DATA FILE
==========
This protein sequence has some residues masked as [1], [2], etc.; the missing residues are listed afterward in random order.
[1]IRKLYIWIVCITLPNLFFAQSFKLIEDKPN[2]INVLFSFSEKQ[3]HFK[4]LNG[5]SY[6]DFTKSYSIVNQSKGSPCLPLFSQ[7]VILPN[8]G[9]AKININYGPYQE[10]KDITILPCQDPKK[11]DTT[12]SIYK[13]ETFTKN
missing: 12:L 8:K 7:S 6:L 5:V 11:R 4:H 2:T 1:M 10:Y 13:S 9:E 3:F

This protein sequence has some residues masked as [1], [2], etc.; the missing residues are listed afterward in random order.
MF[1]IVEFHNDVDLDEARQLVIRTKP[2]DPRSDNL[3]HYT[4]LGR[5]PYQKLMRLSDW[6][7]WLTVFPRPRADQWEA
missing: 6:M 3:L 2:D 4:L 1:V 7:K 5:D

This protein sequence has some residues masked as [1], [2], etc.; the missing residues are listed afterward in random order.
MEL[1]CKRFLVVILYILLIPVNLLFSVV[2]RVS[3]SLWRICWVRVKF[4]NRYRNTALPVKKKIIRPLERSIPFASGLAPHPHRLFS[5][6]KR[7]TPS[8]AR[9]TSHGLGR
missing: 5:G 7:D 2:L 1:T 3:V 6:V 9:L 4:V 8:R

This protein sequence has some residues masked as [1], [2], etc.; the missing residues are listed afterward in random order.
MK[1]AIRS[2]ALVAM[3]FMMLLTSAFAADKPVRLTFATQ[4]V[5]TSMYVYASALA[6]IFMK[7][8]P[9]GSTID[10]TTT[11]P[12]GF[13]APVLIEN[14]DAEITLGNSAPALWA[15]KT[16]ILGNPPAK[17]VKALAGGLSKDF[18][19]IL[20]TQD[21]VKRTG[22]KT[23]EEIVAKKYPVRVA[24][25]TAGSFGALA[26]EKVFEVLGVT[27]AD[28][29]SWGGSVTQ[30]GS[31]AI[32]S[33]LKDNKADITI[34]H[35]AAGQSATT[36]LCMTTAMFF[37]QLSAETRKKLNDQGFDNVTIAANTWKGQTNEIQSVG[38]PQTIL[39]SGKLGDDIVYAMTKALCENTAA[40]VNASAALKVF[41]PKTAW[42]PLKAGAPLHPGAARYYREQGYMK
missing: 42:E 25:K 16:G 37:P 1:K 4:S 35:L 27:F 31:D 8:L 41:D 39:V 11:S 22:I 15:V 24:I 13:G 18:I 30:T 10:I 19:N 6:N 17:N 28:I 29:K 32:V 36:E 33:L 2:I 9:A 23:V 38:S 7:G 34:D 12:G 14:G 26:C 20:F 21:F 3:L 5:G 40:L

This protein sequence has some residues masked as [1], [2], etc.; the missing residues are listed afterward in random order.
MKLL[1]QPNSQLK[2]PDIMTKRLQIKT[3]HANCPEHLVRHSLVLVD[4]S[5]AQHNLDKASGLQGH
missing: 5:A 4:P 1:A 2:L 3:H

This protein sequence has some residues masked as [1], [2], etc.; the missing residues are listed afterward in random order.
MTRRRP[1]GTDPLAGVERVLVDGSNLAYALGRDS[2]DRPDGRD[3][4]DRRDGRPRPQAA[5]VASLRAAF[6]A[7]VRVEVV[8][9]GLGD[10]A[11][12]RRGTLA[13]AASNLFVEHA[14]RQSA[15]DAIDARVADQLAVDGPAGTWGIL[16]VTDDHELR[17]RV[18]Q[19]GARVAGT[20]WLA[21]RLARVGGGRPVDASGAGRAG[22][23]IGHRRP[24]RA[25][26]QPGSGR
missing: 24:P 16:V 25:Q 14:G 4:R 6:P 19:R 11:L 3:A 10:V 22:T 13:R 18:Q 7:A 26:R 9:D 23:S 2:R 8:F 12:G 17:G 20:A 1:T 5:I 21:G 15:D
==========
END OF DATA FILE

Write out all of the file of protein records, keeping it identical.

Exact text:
This protein sequence has some residues masked as [1], [2], etc.; the missing residues are listed afterward in random order.
[1]IRKLYIWIVCITLPNLFFAQSFKLIEDKPN[2]INVLFSFSEKQ[3]HFK[4]LNG[5]SY[6]DFTKSYSIVNQSKGSPCLPLFSQ[7]VILPN[8]G[9]AKININYGPYQE[10]KDITILPCQDPKK[11]DTT[12]SIYK[13]ETFTKN
missing: 12:L 8:K 7:S 6:L 5:V 11:R 4:H 2:T 1:M 10:Y 13:S 9:E 3:F

This protein sequence has some residues masked as [1], [2], etc.; the missing residues are listed afterward in random order.
MF[1]IVEFHNDVDLDEARQLVIRTKP[2]DPRSDNL[3]HYT[4]LGR[5]PYQKLMRLSDW[6][7]WLTVFPRPRADQWEA
missing: 6:M 3:L 2:D 4:L 1:V 7:K 5:D

This protein sequence has some residues masked as [1], [2], etc.; the missing residues are listed afterward in random order.
MEL[1]CKRFLVVILYILLIPVNLLFSVV[2]RVS[3]SLWRICWVRVKF[4]NRYRNTALPVKKKIIRPLERSIPFASGLAPHPHRLFS[5][6]KR[7]TPS[8]AR[9]TSHGLGR
missing: 5:G 7:D 2:L 1:T 3:V 6:V 9:L 4:V 8:R

This protein sequence has some residues masked as [1], [2], etc.; the missing residues are listed afterward in random order.
MK[1]AIRS[2]ALVAM[3]FMMLLTSAFAADKPVRLTFATQ[4]V[5]TSMYVYASALA[6]IFMK[7][8]P[9]GSTID[10]TTT[11]P[12]GF[13]APVLIEN[14]DAEITLGNSAPALWA[15]KT[16]ILGNPPAK[17]VKALAGGLSKDF[18][19]IL[20]TQD[21]VKRTG[22]KT[23]EEIVAKKYPVRVA[24][25]TAGSFGALA[26]EKVFEVLGVT[27]AD[28][29]SWGGSVTQ[30]GS[31]AI[32]S[33]LKDNKADITI[34]H[35]AAGQSATT[36]LCMTTAMFF[37]QLSAETRKKLNDQGFDNVTIAANTWKGQTNEIQSVG[38]PQTIL[39]SGKLGDDIVYAMTKALCENTAA[40]VNASAALKVF[41]PKTAW[42]PLKAGAPLHPGAARYYREQGYMK
missing: 42:E 25:K 16:G 37:P 1:K 4:S 35:L 27:F 31:D 8:L 41:D 39:V 11:S 22:I 15:V 24:I 13:G 18:I 30:T 10:I 19:N 6:N 17:N 28:I 29:K 32:V 36:E 33:L 2:I 9:A 23:V 38:S 7:G 34:D 12:G 14:G 26:C 20:F 21:F 3:L 5:G 40:L

This protein sequence has some residues masked as [1], [2], etc.; the missing residues are listed afterward in random order.
MKLL[1]QPNSQLK[2]PDIMTKRLQIKT[3]HANCPEHLVRHSLVLVD[4]S[5]AQHNLDKASGLQGH
missing: 5:A 4:P 1:A 2:L 3:H

This protein sequence has some residues masked as [1], [2], etc.; the missing residues are listed afterward in random order.
MTRRRP[1]GTDPLAGVERVLVDGSNLAYALGRDS[2]DRPDGRD[3][4]DRRDGRPRPQAA[5]VASLRAAF[6]A[7]VRVEVV[8][9]GLGD[10]A[11][12]RRGTLA[13]AASNLFVEHA[14]RQSA[15]DAIDARVADQLAVDGPAGTWGIL[16]VTDDHELR[17]RV[18]Q[19]GARVAGT[20]WLA[21]RLARVGGGRPVDASGAGRAG[22][23]IGHRRP[24]RA[25][26]QPGSGR
missing: 24:P 16:V 25:Q 14:G 4:R 6:P 19:R 11:L 3:A 10:V 22:T 13:R 18:Q 7:A 26:R 9:D 23:S 2:R 8:F 12:G 17:G 20:A 1:T 5:I 21:G 15:D